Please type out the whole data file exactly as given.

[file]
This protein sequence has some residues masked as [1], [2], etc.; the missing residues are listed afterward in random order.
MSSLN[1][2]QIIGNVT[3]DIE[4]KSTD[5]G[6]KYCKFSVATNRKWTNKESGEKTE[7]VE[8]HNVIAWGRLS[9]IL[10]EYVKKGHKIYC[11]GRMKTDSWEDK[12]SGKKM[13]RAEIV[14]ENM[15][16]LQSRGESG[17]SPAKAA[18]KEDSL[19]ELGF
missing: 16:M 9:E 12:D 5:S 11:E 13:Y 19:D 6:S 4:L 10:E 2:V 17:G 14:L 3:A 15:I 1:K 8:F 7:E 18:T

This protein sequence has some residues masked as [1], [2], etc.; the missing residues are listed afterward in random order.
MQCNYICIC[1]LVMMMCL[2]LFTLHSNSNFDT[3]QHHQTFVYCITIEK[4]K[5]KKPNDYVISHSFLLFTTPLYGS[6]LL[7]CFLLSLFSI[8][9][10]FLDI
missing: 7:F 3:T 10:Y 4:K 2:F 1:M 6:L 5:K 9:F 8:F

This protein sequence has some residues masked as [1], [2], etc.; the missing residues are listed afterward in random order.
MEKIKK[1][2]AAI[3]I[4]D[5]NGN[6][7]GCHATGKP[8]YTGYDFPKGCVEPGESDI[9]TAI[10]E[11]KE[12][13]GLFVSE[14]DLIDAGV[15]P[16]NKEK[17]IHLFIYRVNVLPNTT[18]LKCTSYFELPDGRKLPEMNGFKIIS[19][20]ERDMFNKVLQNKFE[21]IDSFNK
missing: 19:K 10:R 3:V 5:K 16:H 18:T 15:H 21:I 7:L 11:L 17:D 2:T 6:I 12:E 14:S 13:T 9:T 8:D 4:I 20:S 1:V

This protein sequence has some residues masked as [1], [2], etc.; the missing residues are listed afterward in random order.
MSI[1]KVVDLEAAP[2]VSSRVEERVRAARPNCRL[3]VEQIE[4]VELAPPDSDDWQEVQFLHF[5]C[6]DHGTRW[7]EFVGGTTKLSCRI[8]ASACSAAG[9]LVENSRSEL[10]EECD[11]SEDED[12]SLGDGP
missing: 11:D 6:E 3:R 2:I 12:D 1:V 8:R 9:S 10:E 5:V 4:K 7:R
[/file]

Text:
This protein sequence has some residues masked as [1], [2], etc.; the missing residues are listed afterward in random order.
MSSLN[1][2]QIIGNVT[3]DIE[4]KSTD[5]G[6]KYCKFSVATNRKWTNKESGEKTE[7]VE[8]HNVIAWGRLS[9]IL[10]EYVKKGHKIYC[11]GRMKTDSWEDK[12]SGKKM[13]RAEIV[14]ENM[15][16]LQSRGESG[17]SPAKAA[18]KEDSL[19]ELGF
missing: 16:M 9:E 12:D 5:S 11:E 13:Y 19:D 6:S 4:L 10:E 2:V 17:G 14:L 3:A 15:I 1:K 8:F 7:E 18:T

This protein sequence has some residues masked as [1], [2], etc.; the missing residues are listed afterward in random order.
MQCNYICIC[1]LVMMMCL[2]LFTLHSNSNFDT[3]QHHQTFVYCITIEK[4]K[5]KKPNDYVISHSFLLFTTPLYGS[6]LL[7]CFLLSLFSI[8][9][10]FLDI
missing: 7:F 3:T 10:Y 4:K 2:F 1:M 6:L 5:K 9:F 8:F

This protein sequence has some residues masked as [1], [2], etc.; the missing residues are listed afterward in random order.
MEKIKK[1][2]AAI[3]I[4]D[5]NGN[6][7]GCHATGKP[8]YTGYDFPKGCVEPGESDI[9]TAI[10]E[11]KE[12][13]GLFVSE[14]DLIDAGV[15]P[16]NKEK[17]IHLFIYRVNVLPNTT[18]LKCTSYFELPDGRKLPEMNGFKIIS[19][20]ERDMFNKVLQNKFE[21]IDSFNK
missing: 19:K 10:R 3:V 5:K 16:H 18:T 15:H 21:I 7:L 11:L 17:D 2:T 6:I 12:E 14:S 13:T 9:T 8:D 4:I 20:S 1:V

This protein sequence has some residues masked as [1], [2], etc.; the missing residues are listed afterward in random order.
MSI[1]KVVDLEAAP[2]VSSRVEERVRAARPNCRL[3]VEQIE[4]VELAPPDSDDWQEVQFLHF[5]C[6]DHGTRW[7]EFVGGTTKLSCRI[8]ASACSAAG[9]LVENSRSEL[10]EECD[11]SEDED[12]SLGDGP
missing: 11:D 6:E 3:R 2:I 12:D 1:V 8:R 9:S 10:E 5:V 4:K 7:R